Could you tell us a bit more about Kundura Cinema’s mission? How do you position Kundura Cinema in the context of cinema culture in Turkey and beyond?
Kundura Cinema is part of a cultural placemaking project. It is located at the former boiler house of the old shoe factory Beykoz Kundura, which is a place of significant industrial heritage in Istanbul. The cinema is a product of a core intention to sustainably repurpose this post-industrial site. Our mission is to create a new identity for this location, acknowledging the weight of history that comes with this site. For this reason, our story began with the memory project, Kundura Hafiza, through which we were able to uncover untold stories, and gain a better understanding of the social history of this site and of our collective identity. Following the traces of these narratives helped us to consider how we could construct a cultural destination while also developing an insightful approach to the adaptive reuse of the space. Kundura Cinema aims to invite its audience to acknowledge our past and our shared memory. Through our curation, we remind our audiences of this heritage and we encourage them to engage with the stories behind our programme. First and foremost we hope that our audience will become a part of this ongoing journey, with their relationship to themselves and the space forming part of the placemaking process.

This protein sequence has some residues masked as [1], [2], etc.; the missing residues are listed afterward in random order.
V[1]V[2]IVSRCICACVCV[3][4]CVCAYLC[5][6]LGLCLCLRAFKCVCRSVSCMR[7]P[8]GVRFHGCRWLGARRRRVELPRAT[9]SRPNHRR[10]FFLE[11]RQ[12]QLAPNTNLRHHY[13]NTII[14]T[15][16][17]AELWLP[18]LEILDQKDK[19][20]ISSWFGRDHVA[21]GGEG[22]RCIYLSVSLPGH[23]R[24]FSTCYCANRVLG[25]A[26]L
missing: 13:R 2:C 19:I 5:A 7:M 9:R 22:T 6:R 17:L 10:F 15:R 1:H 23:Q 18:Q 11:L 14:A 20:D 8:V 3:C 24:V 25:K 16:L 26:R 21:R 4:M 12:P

Our focus at Kundura Cinema is on designing experiences. We believe that film exhibition should not merely mean bringing films to audiences, but rather that our events should be spatial, immersive experiences that begin from the moment the will of discovery emerges. Our cinema and its surroundings complete each other. Through experimentation, we attempt to bridge past and future and embrace change, while also keeping those bonds with the memory of cinema, and with the inherited legacy of our post-industrial space.
Kundura Cinema’s film programmes span across a wide spectrum of filmmaking practices: from experimental to feminist films; from documentaries to Hollywood classics. How does the choice of films shape the different types of audience of your cinema space?